Sulindac sulfoxide, a commonly prescribed anti-inflammatory drug, has cancer chemopreventive activity. During its metabolism, the inactive prodrug sulindac sulfoxide undergoes either reduction to the active anti-inflammatory metabolite sulindac sulfide or irreversible oxidation to sulindac sulfone, which lacks prostaglandin synthetase inhibitory activity. Interestingly, sulindac sulfone has been reported to have cancer chemopreventive activity. The objective of the experiments reported here was to investigate the chemopreventive activity of sulindac sulfone against mammary carcinogenesis and to study its mechanism. Rats were injected with either 12.5 or 37.5 mg of 1-methyl-1-nitrosourea (MNU)/kg body weight at 50 days of age. Sulindac sulfone was incorporated into a purified diet at a concentration of either 0.03 or 0.06% (w/w) and fed to rats beginning 7 days after the injection of MNU. Sulindac sulfoxide at a level of 0.06% (w/w) was fed as a reference for comparison. Thirty rats were assigned to each dietary group treated with the high dose of MNU, and 44 rats were assigned to each dietary group treated with the low dose of MNU. The sulfone reduced cancer incidence and the number of cancers per rat irrespective of the dose of MNU injected, and its chemopreventive activity was comparable to that of sulindac sulfoxide. Cancer latency was also prolonged significantly by sulindac sulfone; the effect was particularly notable at the low dose of carcinogen, at which the prolongation of latency was >8 weeks. The sulfone inhibited the occurrence of mammary carcinomas that were classified as having either a wild-type or a mutant codon 12 in the Ha-ras gene; however, the inhibitory effect was greater against carcinomas with a mutant Ha-ras genotype. Using a mammary gland organ culture transformation assay, it was observed that sulindac sulfone also inhibited the formation of 7,12-dimethylbenz(a)anthracene-induced hyperplastic alveolar nodules and that the inhibitory activity of the sulfone was comparable to that of the sulfoxide. These data indicate that the observed effect of the sulfone on mammary carcinogenesis in vivo is likely to be due to a tissue-specific effect rather than to other systemic effects. The findings that both the prodrug and the sulfone inhibited carcinogenesis in vivo and nodule formation in organ culture and that the sulfone lacks inhibitory activity on prostaglandin synthesis suggest a mechanism(s) of chemoprevention that is independent of the prostaglandin pathway. A candidate mechanism for the apparent clonal selection pressure exerted by the sulfone against mammary carcinogenesis is apoptosis. To test this hypothesis, MCF-7 cells were exposed to a range of concentrations of sulindac sulfone and sulfoxide. Both compounds inhibited cell growth and induced apoptosis in the absence of necrosis. Collectively, these data support a specific chemopreventive effect of sulindac sulfone against mammary carcinogenesis and indicate that this compound may have a selective effect against carcinogenesis involving alterations in the signal transduction cascade of which Ha-ras is a component. Evidence is consistent with the involvement of apoptosis in the cancer-inhibitory activity observed.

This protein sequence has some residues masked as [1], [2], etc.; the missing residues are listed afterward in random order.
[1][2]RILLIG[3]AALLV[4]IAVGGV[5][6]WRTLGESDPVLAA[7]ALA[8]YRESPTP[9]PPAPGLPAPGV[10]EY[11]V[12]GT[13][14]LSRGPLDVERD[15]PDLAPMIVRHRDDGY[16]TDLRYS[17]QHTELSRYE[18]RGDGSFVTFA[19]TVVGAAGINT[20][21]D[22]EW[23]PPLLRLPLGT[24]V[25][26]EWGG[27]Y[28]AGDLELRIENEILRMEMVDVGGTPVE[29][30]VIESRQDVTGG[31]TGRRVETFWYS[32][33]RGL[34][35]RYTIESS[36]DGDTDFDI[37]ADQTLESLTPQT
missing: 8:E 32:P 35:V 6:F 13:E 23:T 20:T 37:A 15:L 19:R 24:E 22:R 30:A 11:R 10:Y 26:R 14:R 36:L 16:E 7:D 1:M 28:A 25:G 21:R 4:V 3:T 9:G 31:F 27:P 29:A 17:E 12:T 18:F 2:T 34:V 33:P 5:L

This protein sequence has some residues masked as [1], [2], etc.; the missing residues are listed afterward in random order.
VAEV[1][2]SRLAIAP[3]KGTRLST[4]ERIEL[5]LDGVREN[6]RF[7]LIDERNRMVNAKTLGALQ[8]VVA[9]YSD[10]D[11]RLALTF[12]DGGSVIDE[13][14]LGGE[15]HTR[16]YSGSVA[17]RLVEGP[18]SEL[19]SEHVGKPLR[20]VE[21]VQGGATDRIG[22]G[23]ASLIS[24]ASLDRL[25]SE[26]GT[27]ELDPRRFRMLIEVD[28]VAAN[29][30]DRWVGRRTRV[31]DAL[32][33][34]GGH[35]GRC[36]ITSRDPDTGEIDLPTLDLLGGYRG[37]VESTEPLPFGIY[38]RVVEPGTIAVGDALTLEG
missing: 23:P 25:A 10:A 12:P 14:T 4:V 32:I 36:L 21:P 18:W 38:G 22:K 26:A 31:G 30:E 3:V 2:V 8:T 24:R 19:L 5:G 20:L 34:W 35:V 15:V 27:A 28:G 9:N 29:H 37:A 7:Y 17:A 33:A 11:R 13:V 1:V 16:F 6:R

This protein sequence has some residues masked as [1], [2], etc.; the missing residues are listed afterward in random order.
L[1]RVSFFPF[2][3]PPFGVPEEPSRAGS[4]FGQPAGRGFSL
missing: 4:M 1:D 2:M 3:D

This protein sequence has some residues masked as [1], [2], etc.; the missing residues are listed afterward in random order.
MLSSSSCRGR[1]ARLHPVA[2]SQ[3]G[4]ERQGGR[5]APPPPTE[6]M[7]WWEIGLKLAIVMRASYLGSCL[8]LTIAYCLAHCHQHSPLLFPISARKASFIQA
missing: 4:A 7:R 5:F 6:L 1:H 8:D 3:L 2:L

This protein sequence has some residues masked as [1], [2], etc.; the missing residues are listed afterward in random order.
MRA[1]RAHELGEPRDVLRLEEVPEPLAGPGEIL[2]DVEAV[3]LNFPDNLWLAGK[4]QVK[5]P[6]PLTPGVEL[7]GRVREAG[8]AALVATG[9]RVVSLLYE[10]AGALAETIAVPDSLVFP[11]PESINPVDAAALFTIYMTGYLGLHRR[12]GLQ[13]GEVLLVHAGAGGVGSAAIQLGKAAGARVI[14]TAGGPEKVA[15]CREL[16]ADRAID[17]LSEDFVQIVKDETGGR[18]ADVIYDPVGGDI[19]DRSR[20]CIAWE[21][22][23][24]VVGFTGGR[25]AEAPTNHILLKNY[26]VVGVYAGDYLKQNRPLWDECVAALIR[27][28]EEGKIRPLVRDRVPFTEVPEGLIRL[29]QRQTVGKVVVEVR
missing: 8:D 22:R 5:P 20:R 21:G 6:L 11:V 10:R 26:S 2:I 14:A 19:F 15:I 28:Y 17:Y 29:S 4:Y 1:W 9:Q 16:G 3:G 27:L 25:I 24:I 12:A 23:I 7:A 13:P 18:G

This work was supported by Cell Pathways and Department of Veterans Affairs Merit Review Grant 131.